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19 of 21 people found the following review helpful
2.0 out of 5 stars faulty printing, 30 Jun. 2011
This is not a review about the worth of the writing, but the binding of the book.

The edition is beautiful and very pleasing to hold. However, I was disappointed to discover, after reading a few hundred pages, that where pages 379-410 should be, pages 347-378 had been reprinted, meaning a sizeable chunk of the story was missing. Very poor quality from so expensive a brand. I don't know whether this fault only occurred in a batch of the books, or whether the whole edition is flawed. Be prepared to send it back and ask for a refund, as I am about to do.
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33 of 37 people found the following review helpful
5.0 out of 5 stars a page-turner, 26 Dec. 1999
By A Customer
The scope of Middlemarch is so broad and includes so many characters, plots and sub-plots that 1000 words would be insufficient to give more than the bare bones of the story, and I would probably make it seem rambling and incoherent. I won't put possible buyers off by doing this. I'll just say that by the end of 'Middlemarch', the reader will be breathless-George Eliot didn't create a few select characters-she created a civilisation. It's like the reader is high above the action, looking down, able to see the complex workings of this civilisation, and further able to focus on the individual. This is a masterpiece. I must also say that the reader who condemned George Eliot for her description of Mary is utterly wrong. She is just describing an unexceptional (looks-wise) person. George Eliot was a moralist. She wrote 'Middlemarch' with a serious purpose in mind. She condemned a lot of evils in her society, and she certainly wasn't racist. After all two men fall in love with Mary, while by the end of the book the reader seriously doubts whether Lydgate (or anyone else for that matter) loves his wife-the very beautiful Rosamund Vincy. Mary is described as a hardworking and honest girl. She refuses a bribe from her employer, even though her family is poor and it would have meant security and comfort for her and them. It is in the hopes of winning her that Fred Vincy turns his life around. Please don't read racism into innocent text. No preface or analysis of George Eliots work (that I've read anyway) has ever found rascist meaning in 'Middlemarch'. I find it insulting that someone who didn't even bother to finish the book-to see if there was any possibility that they were mistaken- can so arrogantly slander an author who acted from the highest moralistic principles in writing this book.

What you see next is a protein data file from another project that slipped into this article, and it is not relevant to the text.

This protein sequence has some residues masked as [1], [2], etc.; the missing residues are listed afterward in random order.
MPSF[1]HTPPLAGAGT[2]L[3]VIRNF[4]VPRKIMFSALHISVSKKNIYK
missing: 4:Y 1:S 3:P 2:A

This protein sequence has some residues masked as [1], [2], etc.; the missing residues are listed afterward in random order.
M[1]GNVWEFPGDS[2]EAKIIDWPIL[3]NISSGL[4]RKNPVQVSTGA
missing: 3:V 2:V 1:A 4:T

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23 of 26 people found the following review helpful
4.0 out of 5 stars Not Just for Romance Lovers, 4 Aug. 2009
By 
Sir Furboy (Aberystwyth, UK) - See all my reviews
This story is somewhat off my usual fayre. Ostensibly it is a romance story, or rather three romance stories that are intertwined. As such it is a book I never before bothered to read as I would not want my cool macho image to be dented by the sight of me flicking through a romance! But I managed to get a copy for my e-reader from "Manybooks" and thus read it in secret!

And I am very glad I did so. Of course, this is a classic so the judgement of history is already there as to the worth of this book, and nothing I add here can change that. Without a doubt this is a book that can be read and enjoyed by many many people. What I can add to this is that it can also be enjoyed by people who do not go in for icky romances! And the reason I can say that is that the real strength of this story does not lie in the romances themselves, but in the wonderful observation ad depiction of life in the 1830s of rural England.

From the opening pages where you have people namedropping Wilberforce and other such luminaries in their social circles, you are drawn into experiencing life amongst the tight Victorian social circles. You see how people wish to better not just themselves but others, but are often frustrated by the cages of convention. You see characters reform themselves, and others ruin themselves. You see people who are not evil and yet do evil deeds for human reasons. You see a mirror on the souls of the characters and ultimately ourselves as readers.

George Eliot's characterisations are wonderful. Her writing is still accessible to the modern reader, and whilst she makes some use of techniques where the narrator knows all and can moralise on the reader's behalf - something you would not find in a modern work - these techniques do not wholly detract from the work, and were - of course - quite common in Victorian fiction. One plot element also reminded me of Dickens in the unfolding coincidences in the background of two characters. But whilst the work is therefore clearly Victorian, it remains very readable. The auction scene and some other scenes were very funny, and as you recognise the types of characters being portrayed in real people - past and present - you will be amused by this work.

So if, like me, you don't do romances - don't skip this work. It is well worth reading.